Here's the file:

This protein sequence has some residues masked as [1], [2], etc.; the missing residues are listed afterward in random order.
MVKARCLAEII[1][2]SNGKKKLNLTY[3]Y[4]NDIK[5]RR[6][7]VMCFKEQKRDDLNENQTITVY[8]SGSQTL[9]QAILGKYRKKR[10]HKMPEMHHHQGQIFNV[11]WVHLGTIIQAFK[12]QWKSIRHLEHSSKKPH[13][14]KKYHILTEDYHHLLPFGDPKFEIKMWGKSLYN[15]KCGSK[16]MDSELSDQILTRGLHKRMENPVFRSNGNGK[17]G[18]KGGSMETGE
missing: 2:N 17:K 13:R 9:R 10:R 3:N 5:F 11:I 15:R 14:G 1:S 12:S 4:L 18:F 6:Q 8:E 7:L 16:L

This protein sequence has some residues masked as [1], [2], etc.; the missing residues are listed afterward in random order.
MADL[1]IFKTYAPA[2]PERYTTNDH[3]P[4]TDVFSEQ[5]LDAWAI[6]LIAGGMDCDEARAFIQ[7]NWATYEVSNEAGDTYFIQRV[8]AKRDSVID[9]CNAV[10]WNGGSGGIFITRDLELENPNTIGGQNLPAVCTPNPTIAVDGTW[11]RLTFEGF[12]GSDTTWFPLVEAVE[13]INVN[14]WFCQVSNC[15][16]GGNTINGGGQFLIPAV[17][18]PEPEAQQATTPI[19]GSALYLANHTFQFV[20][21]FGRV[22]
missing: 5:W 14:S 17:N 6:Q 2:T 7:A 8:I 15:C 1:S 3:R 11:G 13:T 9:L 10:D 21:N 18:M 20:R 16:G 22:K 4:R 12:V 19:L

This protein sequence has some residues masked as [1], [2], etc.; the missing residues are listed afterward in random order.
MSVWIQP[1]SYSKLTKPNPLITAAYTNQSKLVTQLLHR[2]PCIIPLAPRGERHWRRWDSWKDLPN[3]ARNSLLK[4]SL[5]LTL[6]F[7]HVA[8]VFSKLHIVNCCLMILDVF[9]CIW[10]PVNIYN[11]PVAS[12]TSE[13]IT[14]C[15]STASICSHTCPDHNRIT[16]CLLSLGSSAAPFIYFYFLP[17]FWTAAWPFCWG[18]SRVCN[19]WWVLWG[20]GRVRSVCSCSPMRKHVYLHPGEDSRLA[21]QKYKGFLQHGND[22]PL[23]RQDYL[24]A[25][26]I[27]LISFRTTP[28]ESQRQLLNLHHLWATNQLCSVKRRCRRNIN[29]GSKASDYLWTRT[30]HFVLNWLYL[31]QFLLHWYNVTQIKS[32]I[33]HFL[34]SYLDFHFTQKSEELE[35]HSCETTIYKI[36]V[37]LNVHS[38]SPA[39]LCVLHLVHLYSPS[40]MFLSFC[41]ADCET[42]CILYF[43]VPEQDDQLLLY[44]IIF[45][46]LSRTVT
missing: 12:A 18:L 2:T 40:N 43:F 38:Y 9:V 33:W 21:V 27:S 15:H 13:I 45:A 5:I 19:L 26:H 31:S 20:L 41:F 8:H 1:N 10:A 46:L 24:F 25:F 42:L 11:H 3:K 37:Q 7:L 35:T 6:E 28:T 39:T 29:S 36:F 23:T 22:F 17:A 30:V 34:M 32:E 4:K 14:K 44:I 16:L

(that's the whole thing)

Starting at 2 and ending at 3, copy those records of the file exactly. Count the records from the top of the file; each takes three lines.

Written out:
This protein sequence has some residues masked as [1], [2], etc.; the missing residues are listed afterward in random order.
MADL[1]IFKTYAPA[2]PERYTTNDH[3]P[4]TDVFSEQ[5]LDAWAI[6]LIAGGMDCDEARAFIQ[7]NWATYEVSNEAGDTYFIQRV[8]AKRDSVID[9]CNAV[10]WNGGSGGIFITRDLELENPNTIGGQNLPAVCTPNPTIAVDGTW[11]RLTFEGF[12]GSDTTWFPLVEAVE[13]INVN[14]WFCQVSNC[15][16]GGNTINGGGQFLIPAV[17][18]PEPEAQQATTPI[19]GSALYLANHTFQFV[20][21]FGRV[22]
missing: 5:W 14:S 17:N 6:Q 2:T 7:A 8:I 15:C 1:S 3:R 11:G 13:T 9:L 10:D 21:N 18:M 20:R 16:G 22:K 4:R 12:V 19:L

This protein sequence has some residues masked as [1], [2], etc.; the missing residues are listed afterward in random order.
MSVWIQP[1]SYSKLTKPNPLITAAYTNQSKLVTQLLHR[2]PCIIPLAPRGERHWRRWDSWKDLPN[3]ARNSLLK[4]SL[5]LTL[6]F[7]HVA[8]VFSKLHIVNCCLMILDVF[9]CIW[10]PVNIYN[11]PVAS[12]TSE[13]IT[14]C[15]STASICSHTCPDHNRIT[16]CLLSLGSSAAPFIYFYFLP[17]FWTAAWPFCWG[18]SRVCN[19]WWVLWG[20]GRVRSVCSCSPMRKHVYLHPGEDSRLA[21]QKYKGFLQHGND[22]PL[23]RQDYL[24]A[25][26]I[27]LISFRTTP[28]ESQRQLLNLHHLWATNQLCSVKRRCRRNIN[29]GSKASDYLWTRT[30]HFVLNWLYL[31]QFLLHWYNVTQIKS[32]I[33]HFL[34]SYLDFHFTQKSEELE[35]HSCETTIYKI[36]V[37]LNVHS[38]SPA[39]LCVLHLVHLYSPS[40]MFLSFC[41]ADCET[42]CILYF[43]VPEQDDQLLLY[44]IIF[45][46]LSRTVT
missing: 12:A 18:L 2:T 40:N 43:F 38:Y 9:V 33:W 21:V 27:S 15:H 13:I 45:A 5:I 19:L 26:H 31:S 20:L 41:F 8:H 1:N 10:A 46:L 24:F 25:F 42:L 11:H 3:K 37:Q 7:L 35:T 6:E 28:T 39:T 29:S 36:F 23:T 22:F 17:A 30:V 34:M 32:E 4:K 14:K 44:I 16:L